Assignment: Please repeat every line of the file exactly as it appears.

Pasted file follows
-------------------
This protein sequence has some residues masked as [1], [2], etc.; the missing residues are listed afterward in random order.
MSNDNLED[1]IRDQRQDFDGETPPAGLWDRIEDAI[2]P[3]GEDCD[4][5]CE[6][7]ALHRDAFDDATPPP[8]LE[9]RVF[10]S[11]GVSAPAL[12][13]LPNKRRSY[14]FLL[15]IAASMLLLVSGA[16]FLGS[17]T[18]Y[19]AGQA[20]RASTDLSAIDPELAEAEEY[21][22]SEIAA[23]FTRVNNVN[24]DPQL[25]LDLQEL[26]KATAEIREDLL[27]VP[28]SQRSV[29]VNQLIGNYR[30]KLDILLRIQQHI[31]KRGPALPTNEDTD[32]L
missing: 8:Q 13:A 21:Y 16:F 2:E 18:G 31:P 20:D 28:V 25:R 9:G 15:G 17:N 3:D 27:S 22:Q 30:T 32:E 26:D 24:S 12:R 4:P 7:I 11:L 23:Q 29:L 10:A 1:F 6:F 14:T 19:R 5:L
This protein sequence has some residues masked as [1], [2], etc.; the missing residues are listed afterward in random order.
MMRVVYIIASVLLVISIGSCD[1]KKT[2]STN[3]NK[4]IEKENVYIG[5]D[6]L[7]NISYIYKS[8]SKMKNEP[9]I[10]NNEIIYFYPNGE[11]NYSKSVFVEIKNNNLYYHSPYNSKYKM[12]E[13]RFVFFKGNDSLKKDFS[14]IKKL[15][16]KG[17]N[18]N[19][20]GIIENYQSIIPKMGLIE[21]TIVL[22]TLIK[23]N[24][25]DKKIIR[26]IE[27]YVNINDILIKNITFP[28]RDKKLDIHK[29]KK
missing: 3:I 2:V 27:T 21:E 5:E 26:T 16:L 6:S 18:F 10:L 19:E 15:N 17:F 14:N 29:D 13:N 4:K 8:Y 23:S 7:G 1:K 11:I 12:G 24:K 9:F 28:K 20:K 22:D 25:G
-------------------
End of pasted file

This protein sequence has some residues masked as [1], [2], etc.; the missing residues are listed afterward in random order.
MSNDNLED[1]IRDQRQDFDGETPPAGLWDRIEDAI[2]P[3]GEDCD[4][5]CE[6][7]ALHRDAFDDATPPP[8]LE[9]RVF[10]S[11]GVSAPAL[12][13]LPNKRRSY[14]FLL[15]IAASMLLLVSGA[16]FLGS[17]T[18]Y[19]AGQA[20]RASTDLSAIDPELAEAEEY[21][22]SEIAA[23]FTRVNNVN[24]DPQL[25]LDLQEL[26]KATAEIREDLL[27]VP[28]SQRSV[29]VNQLIGNYR[30]KLDILLRIQQHI[31]KRGPALPTNEDTD[32]L
missing: 8:Q 13:A 21:Y 16:F 2:E 18:G 31:P 20:D 28:V 25:R 9:G 15:G 17:N 3:D 27:S 22:Q 30:T 32:E 26:D 24:S 12:R 4:P 7:I 11:L 23:Q 29:L 10:A 1:F 6:F 14:T 19:R 5:L
This protein sequence has some residues masked as [1], [2], etc.; the missing residues are listed afterward in random order.
MMRVVYIIASVLLVISIGSCD[1]KKT[2]STN[3]NK[4]IEKENVYIG[5]D[6]L[7]NISYIYKS[8]SKMKNEP[9]I[10]NNEIIYFYPNGE[11]NYSKSVFVEIKNNNLYYHSPYNSKYKM[12]E[13]RFVFFKGNDSLKKDFS[14]IKKL[15][16]KG[17]N[18]N[19][20]GIIENYQSIIPKMGLIE[21]TIVL[22]TLIK[23]N[24][25]DKKIIR[26]IE[27]YVNINDILIKNITFP[28]RDKKLDIHK[29]KK
missing: 3:I 2:V 27:T 21:E 5:E 26:T 16:L 6:S 18:F 10:L 19:E 15:N 17:F 14:N 29:D 13:N 4:K 8:Y 23:S 7:G 1:K 11:I 12:G 24:K 9:F 28:K 20:K 22:D 25:G